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July 6, 1929


JAMA. 1929;93(1):37-38. doi:10.1001/jama.1929.02710010043014

The so-called present high standard of living, which contrasts so markedly with that of a generation ago, depends for its maintenance on circumstances arising in large scale production and standardization. Perhaps no more striking characteristic of modern industry can be mentioned than its gradually developing independence of nature. It is only by the assurance of dependable uniformity in supply of raw material, in transportation and in mechanical power that quantity production with the net gain to the consumer has been made possible. One of the factors of large importance to many industrial processes is grouped under the term "atmospheric conditions." In a recent account Lindsay1 has described the rise of the new ventilation engineering and has pointed out the wide application already made of this specialty in a variety of industries.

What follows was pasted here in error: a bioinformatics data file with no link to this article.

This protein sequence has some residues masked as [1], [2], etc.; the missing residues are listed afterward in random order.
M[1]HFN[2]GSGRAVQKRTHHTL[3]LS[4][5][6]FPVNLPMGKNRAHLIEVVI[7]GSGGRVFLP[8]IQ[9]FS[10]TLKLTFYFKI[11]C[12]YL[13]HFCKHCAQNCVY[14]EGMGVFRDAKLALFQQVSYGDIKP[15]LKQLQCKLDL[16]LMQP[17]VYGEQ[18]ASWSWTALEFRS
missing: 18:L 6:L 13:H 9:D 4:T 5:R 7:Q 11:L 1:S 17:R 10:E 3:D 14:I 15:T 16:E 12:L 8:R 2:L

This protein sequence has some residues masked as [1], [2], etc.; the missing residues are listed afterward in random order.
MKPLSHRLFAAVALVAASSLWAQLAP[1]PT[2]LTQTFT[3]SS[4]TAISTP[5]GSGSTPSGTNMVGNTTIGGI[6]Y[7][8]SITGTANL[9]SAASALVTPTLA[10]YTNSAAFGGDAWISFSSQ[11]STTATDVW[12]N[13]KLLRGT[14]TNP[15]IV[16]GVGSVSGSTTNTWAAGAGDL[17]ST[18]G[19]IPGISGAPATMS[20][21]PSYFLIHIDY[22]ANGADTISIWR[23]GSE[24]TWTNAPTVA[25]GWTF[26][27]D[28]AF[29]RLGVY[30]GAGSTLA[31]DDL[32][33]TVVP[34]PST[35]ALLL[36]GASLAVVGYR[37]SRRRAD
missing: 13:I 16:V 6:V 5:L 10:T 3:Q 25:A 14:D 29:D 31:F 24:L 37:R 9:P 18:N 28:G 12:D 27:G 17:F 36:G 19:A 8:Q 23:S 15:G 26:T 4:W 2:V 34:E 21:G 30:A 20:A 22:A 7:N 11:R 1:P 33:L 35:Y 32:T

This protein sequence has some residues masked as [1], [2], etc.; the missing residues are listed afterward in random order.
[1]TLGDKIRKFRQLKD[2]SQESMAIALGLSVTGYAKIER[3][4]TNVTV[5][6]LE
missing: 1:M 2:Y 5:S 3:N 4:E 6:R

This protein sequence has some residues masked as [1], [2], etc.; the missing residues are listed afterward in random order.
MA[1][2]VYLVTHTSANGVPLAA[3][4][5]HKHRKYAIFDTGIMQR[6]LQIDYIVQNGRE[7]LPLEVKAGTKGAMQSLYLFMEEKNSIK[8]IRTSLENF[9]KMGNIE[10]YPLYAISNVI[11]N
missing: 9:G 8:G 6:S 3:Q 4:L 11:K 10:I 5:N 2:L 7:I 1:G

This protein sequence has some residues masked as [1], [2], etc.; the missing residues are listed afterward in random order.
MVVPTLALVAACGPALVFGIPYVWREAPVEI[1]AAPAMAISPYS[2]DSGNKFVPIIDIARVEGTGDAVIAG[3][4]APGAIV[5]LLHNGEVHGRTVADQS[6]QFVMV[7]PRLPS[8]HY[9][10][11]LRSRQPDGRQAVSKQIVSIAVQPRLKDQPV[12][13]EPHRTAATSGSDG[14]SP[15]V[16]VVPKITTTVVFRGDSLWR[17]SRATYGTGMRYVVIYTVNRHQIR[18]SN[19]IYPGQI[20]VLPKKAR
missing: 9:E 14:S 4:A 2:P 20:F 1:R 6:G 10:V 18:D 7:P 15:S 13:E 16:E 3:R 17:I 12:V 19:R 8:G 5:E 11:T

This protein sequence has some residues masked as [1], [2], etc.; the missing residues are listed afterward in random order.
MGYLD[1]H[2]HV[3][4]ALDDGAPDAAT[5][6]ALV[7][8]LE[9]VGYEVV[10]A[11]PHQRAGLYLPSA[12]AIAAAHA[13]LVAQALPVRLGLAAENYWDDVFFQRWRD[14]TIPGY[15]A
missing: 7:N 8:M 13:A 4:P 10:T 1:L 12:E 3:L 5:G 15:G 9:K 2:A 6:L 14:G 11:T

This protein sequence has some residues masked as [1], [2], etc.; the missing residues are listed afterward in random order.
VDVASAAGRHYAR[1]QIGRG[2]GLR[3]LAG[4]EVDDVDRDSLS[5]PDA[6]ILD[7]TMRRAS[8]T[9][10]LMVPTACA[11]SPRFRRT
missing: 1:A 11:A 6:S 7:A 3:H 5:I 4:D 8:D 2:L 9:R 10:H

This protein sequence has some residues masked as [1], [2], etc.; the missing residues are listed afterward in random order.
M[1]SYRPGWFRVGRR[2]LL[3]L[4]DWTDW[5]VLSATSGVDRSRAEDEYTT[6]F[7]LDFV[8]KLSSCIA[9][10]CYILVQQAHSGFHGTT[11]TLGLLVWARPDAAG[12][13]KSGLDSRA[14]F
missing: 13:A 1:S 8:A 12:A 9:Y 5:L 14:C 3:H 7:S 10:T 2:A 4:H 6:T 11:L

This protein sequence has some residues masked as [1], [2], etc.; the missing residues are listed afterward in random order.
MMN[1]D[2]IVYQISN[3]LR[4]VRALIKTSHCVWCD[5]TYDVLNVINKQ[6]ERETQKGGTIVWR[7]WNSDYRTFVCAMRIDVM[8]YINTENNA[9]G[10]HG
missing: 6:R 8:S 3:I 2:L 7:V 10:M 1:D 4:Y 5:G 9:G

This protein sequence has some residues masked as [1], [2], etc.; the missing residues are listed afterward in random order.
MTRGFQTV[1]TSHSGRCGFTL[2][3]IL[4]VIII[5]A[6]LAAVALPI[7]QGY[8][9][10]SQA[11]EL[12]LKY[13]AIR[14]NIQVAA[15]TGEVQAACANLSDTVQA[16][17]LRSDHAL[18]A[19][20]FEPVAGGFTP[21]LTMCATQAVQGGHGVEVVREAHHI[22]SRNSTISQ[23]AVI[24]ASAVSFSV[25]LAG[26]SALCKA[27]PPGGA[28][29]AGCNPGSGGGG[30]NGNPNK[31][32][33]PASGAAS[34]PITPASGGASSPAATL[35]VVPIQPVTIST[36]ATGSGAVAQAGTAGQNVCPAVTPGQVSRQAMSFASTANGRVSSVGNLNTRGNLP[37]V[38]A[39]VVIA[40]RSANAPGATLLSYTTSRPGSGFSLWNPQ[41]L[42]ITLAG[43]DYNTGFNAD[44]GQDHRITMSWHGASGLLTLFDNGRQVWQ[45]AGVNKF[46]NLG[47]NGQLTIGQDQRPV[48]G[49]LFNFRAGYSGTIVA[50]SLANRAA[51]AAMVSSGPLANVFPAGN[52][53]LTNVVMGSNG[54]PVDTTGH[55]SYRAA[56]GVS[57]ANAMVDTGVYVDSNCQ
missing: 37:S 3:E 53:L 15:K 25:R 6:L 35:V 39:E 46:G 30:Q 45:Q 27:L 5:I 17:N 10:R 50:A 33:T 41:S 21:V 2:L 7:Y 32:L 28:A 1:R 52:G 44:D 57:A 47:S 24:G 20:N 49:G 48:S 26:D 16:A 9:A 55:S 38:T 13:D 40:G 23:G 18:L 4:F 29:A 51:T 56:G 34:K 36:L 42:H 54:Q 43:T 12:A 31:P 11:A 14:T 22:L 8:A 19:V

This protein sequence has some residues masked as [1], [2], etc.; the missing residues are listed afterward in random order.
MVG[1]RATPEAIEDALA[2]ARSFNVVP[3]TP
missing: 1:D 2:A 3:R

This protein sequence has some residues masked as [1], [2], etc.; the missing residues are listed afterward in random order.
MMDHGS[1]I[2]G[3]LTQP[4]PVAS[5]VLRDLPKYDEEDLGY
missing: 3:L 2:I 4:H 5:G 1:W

The temperature, moisture and movement of air are of considerable importance in many manufacturing processes; in the past,